Cannons 16, Outlaws 13

Max Seibald makes his mark in debut for Boston Cannons

Max Seibald (42), who made a good impression in his Cannons debut, carries the ball agains the Outlaws’ Noah Molnar.
Max Seibald (42), who made a good impression in his Cannons debut, carries the ball agains the Outlaws’ Noah Molnar.(Maddie Meyer/Getty Images)

FOXBOROUGH — In January, the Boston Cannons traded away midfielder Paul Rabil, a two-time league Most Valuable Player. On the eve of the team’s 15th anniversary season, the prevailing question surrounded Boston’s offense, and who would rise up and lead when needed.

At Sunday’s home opener at Gillette Stadium, the answer proved to be the man for whom Rabil was traded.

The Cannons gutted out a 16-13 decision over the Denver Outlaws, the defending MLL champions, Sunday afternoon before a home crowd of 4,285.

Max Seibald, the main chip the Cannons received by parting with Rabil, finished with a hat trick in his debut, including a pair of insurance goals inside the final five minutes after the Outlaws had whittled a six-goal deficit to one.


“Spectacular. What an athlete,” coach John Tucker said of his new superstar. “He’s really thick, a lot bigger than you think he is, very fast, but he is very willing to play any position that you ask him to play. We use him all over the field, and he accepts that role, does it very quietly, and with great work ethic.”

The speed and physicality of the young Cannons flustered the defending champs for the better part of three quarters, but the talent that carried Denver to last season’s title began to emerge late in the third quarter.

Facing a 12-6 deficit, Denver’s Justin Pennington and Drew Snider combined for five of the ensuing six goals. Only Martin Bowes could find the back of the net for Boston, the Outlaws drawing within one midway through the fourth. That’s when the veteran Seibald effectively snuffed Denver’s momentum in the span of two minutes. He first beat his defender to the edge and rifled a shot through the alley that eluded the basket of Jesse Schwartzman (13 saves).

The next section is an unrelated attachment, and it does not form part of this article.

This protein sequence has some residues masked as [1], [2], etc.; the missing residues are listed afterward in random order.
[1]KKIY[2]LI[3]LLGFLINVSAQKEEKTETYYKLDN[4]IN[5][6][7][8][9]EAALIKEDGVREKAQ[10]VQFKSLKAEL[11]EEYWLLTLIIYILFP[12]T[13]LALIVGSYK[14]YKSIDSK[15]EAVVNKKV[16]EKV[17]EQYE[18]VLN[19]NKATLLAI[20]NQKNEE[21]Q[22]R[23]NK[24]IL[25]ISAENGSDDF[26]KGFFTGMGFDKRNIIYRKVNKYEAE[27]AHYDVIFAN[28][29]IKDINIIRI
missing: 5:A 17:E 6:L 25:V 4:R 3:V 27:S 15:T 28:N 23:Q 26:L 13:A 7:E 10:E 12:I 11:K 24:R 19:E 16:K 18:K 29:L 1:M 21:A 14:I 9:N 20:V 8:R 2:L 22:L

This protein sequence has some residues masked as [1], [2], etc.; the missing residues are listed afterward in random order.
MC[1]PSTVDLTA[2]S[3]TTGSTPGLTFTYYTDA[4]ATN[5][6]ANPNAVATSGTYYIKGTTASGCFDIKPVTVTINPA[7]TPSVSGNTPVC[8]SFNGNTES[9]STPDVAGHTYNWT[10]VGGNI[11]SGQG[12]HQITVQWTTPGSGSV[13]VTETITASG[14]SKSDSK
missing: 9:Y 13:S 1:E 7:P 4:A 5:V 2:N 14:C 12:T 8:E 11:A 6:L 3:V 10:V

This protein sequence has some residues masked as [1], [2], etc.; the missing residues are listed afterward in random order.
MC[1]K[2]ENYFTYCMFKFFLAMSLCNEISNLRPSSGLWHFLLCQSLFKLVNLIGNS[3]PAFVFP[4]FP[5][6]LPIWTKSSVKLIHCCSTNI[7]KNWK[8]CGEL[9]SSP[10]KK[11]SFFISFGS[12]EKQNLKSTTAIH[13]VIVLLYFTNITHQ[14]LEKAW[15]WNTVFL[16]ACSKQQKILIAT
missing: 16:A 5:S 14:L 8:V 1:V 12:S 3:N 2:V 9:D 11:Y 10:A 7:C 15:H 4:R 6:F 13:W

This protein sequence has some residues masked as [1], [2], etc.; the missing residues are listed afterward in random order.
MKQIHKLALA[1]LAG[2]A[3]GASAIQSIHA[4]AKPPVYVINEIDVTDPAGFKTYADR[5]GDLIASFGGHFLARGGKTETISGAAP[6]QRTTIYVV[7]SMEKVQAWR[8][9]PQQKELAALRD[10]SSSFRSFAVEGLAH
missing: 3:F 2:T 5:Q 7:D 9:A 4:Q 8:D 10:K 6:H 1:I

Next time down the field, he muscled his defender off his position as they raced around the net, changed direction, and went high on Schwartzman as the Cannons held a three-goal lead with 2:48 remaining.

“I’ve never been one to think of myself as a goal scorer or a feeder,” Seibald said. “I’m an in-between-the-lines guy, and if I get an opportunity, hopefully I can capitalize on it.”

Seven Cannons found the back of the net. Will Manny, Boston’s leading scorer from a year ago (52 points), capped the Cannons’ scoring with his second of the game.

“The great thing about this group is they don’t care who scores,” Tucker said. “From Max on down, they really just want to win, and that’s pretty clear. There were times in the past that it was more about acquiring points. I think that this group is collectively interested in winning, outside of everything else.”

The Cannons held an 8-5 lead at the break, a first-half hat trick from Denver’s Chris Bocklet keeping things close. Boston would go on to surrender the first goal of the second half, but wasted little time compounding theirits lead. Within the span of 20 seconds, Rob Emery and Josh Amidon beat Schwartzman with a pair of 2-point goals, the Cannon lead swelling to 12-6 midway through the third.

The Cannons accrued only two 2-point goals all of last season.

Andrew MacDougall can be reached at Follow him on Twitter @Andy_MacDougall.